By this stage, Ledger had made his mark on the Hollywood acting A-list. Gregor Jordan, the director of 'Ned Kelly', who had previously directed Ledger in 'Two Hands', stated that "for leading men under 25 there's Leonardo DiCaprio, whose salary is stratospheric, and then basically there's just Heath Ledger and Josh Hartnett." Of the thousands of young men clamouring to be Hollywood's next hot big thing, there were but three names on the list and Ledger's was one of them.

But it was Ledger's role in the film 'Brokeback Mountain' in 2005 that led to the Academy Award nomination for 'Best Actor' and widespread critical acclaim, playing one half of a thwarted gay love story opposite Jake Gyllenhaal. The New York Times wrote of his performance: "as good as the best of Marlon Brando and Sean Penn."

The critical acclaim that this film received was new to Ledger as his other movies of that year were not viewed as positively, including 'Lords of Dogtown', 'The Brothers Grimm' and 'Casanova' alongside Sienna Miller.

The film was also where Ledger met Michelle Williams and the couple swiftly became a frequent feature of the celebrity-gossip pages and blogs. In fact, paparazzi intrusion in his home country of Australia got so bad that Ledger left the country to live in Brooklyn, New York, where Williams gave birth to their daughter Matilda Rose on 28 October 2005.

After 'Brokeback Mountain', Ledger became an instantly bankable name, such that he was able to be selective about the many offers now knocking at his door. As such, he looked to take on more interesting and challenging roles, including a young heroin addict in 'Candy' (2006), starring alongside Abbie Cornish and Geoffrey Rush, and a troubled actor Robbie Clark in 'I'm Not There' (2007), embodying one of seven aspects of the legendary Bob Dylan.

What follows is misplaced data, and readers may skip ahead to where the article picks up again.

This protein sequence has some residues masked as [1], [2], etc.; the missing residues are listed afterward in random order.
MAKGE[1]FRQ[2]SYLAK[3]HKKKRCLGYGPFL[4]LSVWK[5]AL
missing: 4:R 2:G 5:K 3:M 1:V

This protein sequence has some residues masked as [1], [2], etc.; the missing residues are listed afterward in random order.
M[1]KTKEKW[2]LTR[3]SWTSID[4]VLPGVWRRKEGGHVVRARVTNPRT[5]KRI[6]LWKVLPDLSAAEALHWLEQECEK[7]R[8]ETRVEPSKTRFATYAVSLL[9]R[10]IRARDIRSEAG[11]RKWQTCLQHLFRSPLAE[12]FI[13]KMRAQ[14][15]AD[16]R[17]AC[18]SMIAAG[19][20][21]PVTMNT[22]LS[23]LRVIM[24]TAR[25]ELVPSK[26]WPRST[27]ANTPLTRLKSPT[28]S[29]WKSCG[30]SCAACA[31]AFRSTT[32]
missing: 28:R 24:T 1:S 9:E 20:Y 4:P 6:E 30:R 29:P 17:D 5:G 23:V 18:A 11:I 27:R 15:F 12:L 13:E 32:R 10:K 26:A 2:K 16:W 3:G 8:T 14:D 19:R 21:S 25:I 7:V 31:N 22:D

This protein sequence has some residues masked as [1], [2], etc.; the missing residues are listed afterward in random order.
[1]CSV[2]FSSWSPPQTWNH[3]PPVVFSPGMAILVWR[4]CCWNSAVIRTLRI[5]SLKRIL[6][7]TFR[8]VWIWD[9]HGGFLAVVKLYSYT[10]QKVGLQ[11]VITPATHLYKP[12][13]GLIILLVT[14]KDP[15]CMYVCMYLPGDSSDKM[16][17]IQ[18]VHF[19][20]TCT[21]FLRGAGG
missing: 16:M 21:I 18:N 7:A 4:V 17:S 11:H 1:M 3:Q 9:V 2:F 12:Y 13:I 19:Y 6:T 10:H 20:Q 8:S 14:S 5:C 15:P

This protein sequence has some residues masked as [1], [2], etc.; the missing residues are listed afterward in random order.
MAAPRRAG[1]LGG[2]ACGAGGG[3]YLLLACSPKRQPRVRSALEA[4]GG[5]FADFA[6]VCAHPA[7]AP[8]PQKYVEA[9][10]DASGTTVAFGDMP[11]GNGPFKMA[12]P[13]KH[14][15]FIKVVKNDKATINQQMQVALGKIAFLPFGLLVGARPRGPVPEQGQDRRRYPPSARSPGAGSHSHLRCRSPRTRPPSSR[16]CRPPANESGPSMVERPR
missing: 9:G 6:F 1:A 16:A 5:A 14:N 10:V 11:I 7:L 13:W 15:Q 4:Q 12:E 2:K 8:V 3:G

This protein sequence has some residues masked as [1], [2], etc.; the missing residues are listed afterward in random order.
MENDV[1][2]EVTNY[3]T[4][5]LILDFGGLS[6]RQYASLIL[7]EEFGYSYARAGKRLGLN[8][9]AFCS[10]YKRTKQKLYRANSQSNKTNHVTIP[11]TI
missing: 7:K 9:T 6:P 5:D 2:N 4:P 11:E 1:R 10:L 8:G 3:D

The birth of his daughter would prove to be a brief time of stability for the actor as he reportedly became a homebody, staying at home in Brooklyn with Michelle and Matilda Rose, saying in an interview: "The level of synchronicity in my life now, with me and Michelle and now Matilda, (has) meant it's become everything to me - the most important thing I do," he said of caring for his family.

But this much searched for balance proved short-lived and whilst the actor's screen career seemed to be going from strength to strength, his personal life began to look increasingly troubled. In his penultimate film before his death, Ledger took on the dark and complex role of the Joker in Christopher Nolan's 'The Dark Knight.' Previously immortalised by Jack Nicholson who reportedly 'warned' Ledger on the possible strains that came with taking on such a role, Ledger himself spent considerable time preparing for the part, seeing the Joker as a "psychopathic, mass murdering, schizophrenic clown with zero empathy."